Something positive in the Middle East may yet emerge in the wake of President Bush’s tragic and costly misadventure in Iraq, but that time will come only after Congress and the American people compel the president to abandon his latest gamble with American lives and money. That opportunity comes this week, when Congress begins debate on several plans to stop the escalation in Iraq.
The Bush administration and its conservative allies openly acknowledge that the ongoing escalation of U.S. forces in Iraq is their last roll of the dice even as they continue to duck responsibility for the serial mistakes they’ve made there over the past four years. What they refuse to acknowledge is the fact that their “surge” strategy is not just too little and much too late, but also completely misguided.
Crafting a realistic plan to cope with the complex chaos of multiple conflicts in Iraq requires first and foremost an understanding of that gruesome reality on the ground. The rolling escalation of U.S. soldiers and Marines into neighborhood after neighborhood to defeat a classic guerilla insurgency misfires as a strategy to put an end to what is essentially a brutal civil war between Iraq’s Shi’as and Sunnis. The president’s strategy also ignores growing tensions between Arabs and Kurds in the northern part of the country, and fails to address intra-Shiite tensions in the south.
What’s worse, relying on the national Iraqi Army and Police to join in the efforts ignores the undeniable fact that these national units are fractured along the same ethnic, tribal and religious lines as the country itself. President Bush’s strategy aims to turn back the clock to a time three years ago when an extra 20,000 troops just might have made a difference in stopping the outbreak of multiple levels of sectarian violence. Not now.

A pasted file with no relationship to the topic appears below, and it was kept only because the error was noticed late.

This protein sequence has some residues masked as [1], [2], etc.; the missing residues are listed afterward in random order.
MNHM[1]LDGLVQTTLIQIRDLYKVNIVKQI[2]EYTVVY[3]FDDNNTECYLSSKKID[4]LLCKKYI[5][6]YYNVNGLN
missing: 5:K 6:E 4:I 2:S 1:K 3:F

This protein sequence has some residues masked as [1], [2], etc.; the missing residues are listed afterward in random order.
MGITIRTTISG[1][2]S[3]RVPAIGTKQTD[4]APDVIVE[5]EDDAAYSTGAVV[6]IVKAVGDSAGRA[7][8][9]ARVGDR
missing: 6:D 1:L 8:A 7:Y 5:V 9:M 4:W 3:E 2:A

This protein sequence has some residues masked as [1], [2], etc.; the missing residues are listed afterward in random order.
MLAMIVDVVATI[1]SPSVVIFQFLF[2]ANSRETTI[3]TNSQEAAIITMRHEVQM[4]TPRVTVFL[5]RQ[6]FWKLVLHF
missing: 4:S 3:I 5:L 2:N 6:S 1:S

The reality on the ground is different today. The Center for American Progress recognized 18 months ago that U.S. troops in Iraq were only exacerbating the civil wars unleashed by the invasion of the country without enough troops to win the peace. We called then for the strategic redeployment of U.S. forces in Iraq to fight the larger war against terrorist networks that still needs to be won. Events in Iraq and Afghanistan since then only confirm the wisdom of our strategy.
The United States must prepare for a national government in Iraq that remains split by ethnic and political factionalism and incapable of uniting the country. The U.S. must act on this fact by supporting those local and regional leaders around the country who can help us fight our real enemies in Iraq—foreign terrorist fighters inspired by and in some cases affiliated with al-Qaeda—and who can help contain the multiple ethnic cleansing campaigns now engulfing the country.
And we must bring together the key regional players with the most at stake in each of these ethnic conflicts so that violence involving Sunni and Shi’a, Shi’a and Shi’a, and Arab and Kurd is tamped down by those with the most at stake in preventing wider regional ethnic and religions conflagrations. Only then will we be able to support local Sunni and Shi’a leaders in a joint quest to eliminate al-Qaeda in Iraq.